We have already put ourselves in enough danger by launching that terrible Blur single to Mars.
posted by sgt.serenity at 11:15 AM on August 3, 2006


Any form of expression is to my mind artistic

Art is anything intentionally done by someone that causes a reaction, usually emotional, by someone else.

Suicide bombing is art?
posted by QuietDesperation at 11:26 AM on August 3, 2006


Suicide bombing is art?
posted by QuietDesperation at 1:26 PM CST on August 3 [+] [!]


Yes.

And, ironically, it has been government funded since Reagan. Although not through NEA.
posted by Ynoxas at 11:48 AM on August 3, 2006


Suicide bombing is art?
Yes.

Yeah, a real beautification act.
posted by TwelveTwo at 12:27 PM on August 3, 2006


Please. Let's not have yet another damned 'what is art?' 'is it good art?' 'your art sucks balls' discussion. Enough.
posted by geekhorde at 2:28 PM on August 3, 2006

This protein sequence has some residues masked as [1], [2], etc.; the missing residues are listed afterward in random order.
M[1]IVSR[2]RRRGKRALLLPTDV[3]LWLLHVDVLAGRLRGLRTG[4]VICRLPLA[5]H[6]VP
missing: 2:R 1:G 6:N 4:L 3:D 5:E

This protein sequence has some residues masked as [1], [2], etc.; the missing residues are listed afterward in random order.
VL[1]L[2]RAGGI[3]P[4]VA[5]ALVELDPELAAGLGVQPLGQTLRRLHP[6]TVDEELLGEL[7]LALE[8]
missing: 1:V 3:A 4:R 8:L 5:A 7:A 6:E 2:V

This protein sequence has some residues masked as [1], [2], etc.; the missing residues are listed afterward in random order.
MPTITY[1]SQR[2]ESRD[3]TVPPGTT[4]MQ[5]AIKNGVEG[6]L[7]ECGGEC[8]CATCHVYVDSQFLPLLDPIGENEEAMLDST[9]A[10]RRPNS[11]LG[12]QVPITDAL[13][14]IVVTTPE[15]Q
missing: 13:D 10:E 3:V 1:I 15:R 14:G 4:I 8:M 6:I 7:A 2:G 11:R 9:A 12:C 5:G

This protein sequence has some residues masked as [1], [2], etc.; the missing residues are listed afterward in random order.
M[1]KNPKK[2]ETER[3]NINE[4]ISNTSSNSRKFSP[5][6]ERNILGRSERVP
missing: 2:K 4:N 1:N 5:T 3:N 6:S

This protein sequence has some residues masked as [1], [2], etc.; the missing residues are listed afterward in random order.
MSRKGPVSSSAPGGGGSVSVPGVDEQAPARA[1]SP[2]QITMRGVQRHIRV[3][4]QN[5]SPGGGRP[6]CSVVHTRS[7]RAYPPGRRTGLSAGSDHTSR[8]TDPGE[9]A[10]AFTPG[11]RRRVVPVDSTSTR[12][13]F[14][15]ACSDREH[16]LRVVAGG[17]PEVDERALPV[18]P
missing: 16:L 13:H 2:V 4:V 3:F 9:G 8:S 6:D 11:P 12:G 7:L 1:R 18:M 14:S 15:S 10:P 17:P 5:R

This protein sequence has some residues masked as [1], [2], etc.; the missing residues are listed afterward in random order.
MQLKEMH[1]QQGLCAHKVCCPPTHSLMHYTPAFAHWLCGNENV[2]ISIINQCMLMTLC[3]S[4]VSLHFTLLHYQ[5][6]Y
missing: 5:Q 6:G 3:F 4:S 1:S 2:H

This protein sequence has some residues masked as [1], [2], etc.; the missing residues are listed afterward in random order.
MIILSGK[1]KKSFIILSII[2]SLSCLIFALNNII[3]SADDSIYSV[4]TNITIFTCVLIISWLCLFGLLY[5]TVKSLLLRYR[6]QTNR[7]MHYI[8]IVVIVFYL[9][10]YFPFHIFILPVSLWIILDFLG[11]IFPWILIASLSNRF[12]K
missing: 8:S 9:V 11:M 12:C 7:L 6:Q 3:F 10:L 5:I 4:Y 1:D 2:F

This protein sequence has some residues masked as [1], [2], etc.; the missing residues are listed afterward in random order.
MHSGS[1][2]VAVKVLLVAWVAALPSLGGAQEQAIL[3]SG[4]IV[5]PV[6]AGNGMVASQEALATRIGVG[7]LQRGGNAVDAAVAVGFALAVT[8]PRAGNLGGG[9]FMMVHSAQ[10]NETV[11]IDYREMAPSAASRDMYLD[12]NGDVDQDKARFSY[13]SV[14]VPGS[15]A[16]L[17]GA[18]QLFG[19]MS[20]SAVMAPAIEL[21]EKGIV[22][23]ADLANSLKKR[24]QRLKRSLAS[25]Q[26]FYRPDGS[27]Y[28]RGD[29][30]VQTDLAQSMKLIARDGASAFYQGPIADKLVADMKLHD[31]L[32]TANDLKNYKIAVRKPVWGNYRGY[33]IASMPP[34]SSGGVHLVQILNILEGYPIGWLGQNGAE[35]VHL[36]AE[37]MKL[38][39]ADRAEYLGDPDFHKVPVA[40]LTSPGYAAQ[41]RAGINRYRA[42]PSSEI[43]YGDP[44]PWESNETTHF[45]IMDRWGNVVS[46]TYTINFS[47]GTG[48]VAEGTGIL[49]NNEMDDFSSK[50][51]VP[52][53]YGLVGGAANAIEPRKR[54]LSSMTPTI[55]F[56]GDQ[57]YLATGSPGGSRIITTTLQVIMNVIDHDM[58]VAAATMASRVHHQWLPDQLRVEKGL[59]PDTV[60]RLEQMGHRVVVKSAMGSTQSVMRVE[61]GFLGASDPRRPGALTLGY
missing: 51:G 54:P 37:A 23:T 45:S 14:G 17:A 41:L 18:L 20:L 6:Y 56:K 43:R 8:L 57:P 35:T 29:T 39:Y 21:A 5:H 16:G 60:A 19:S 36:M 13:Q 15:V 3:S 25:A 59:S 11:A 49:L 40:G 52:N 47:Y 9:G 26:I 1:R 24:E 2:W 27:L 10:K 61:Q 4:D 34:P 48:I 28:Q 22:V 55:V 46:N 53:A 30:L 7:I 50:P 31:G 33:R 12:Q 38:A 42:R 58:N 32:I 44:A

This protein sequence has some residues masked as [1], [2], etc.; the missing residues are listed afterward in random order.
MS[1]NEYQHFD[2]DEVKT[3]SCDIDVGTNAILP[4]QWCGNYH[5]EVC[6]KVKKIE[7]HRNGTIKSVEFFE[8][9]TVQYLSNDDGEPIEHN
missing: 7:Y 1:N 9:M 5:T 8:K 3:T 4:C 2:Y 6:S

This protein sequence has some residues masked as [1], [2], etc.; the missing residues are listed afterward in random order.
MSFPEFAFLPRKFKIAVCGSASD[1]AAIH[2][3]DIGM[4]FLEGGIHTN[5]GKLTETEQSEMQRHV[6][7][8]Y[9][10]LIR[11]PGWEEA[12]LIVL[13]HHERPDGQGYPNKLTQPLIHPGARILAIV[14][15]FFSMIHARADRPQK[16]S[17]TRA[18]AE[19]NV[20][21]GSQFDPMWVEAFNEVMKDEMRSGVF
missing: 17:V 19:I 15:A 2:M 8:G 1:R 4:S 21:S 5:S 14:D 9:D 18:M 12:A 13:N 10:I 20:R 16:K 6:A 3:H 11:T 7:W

to be honest, I rather like Warhol's "Knives."

Me too.. I like all art.

But, yes, according to my definition, preformance art is art even if it is a suicide bomber, or someone setting themselves on fire.

Does it provoke a response? Does it cause discussion? then the artist has done their job.
posted by Balisong at 9:28 PM on August 3, 2006


Love his mischievous/playful sense of humor.

Keats copyrighted his mind in 2003, claiming that it was a sculpture that he'd created, neural network by neural network, through the act of thinking. The reason, he told the BBC World Service when interviewed about the project, was to attain temporary immortality, on the grounds that the Copyright Act would give him intellectual property rights on his mind for a period of seventy years after his death. He reasoned that, if he licensed out those rights, he'd fulfill the Cogito ("I think, therefore I am"), paradoxically surviving himself by seven decades. In order to fund the posthumous marketing of intellectual property rights to his mind, he sold futures contracts on his brain in an IPO at Modernism Gallery in San Francisco.

Brilliant.
posted by nickyskye at 10:26 PM on August 3, 2006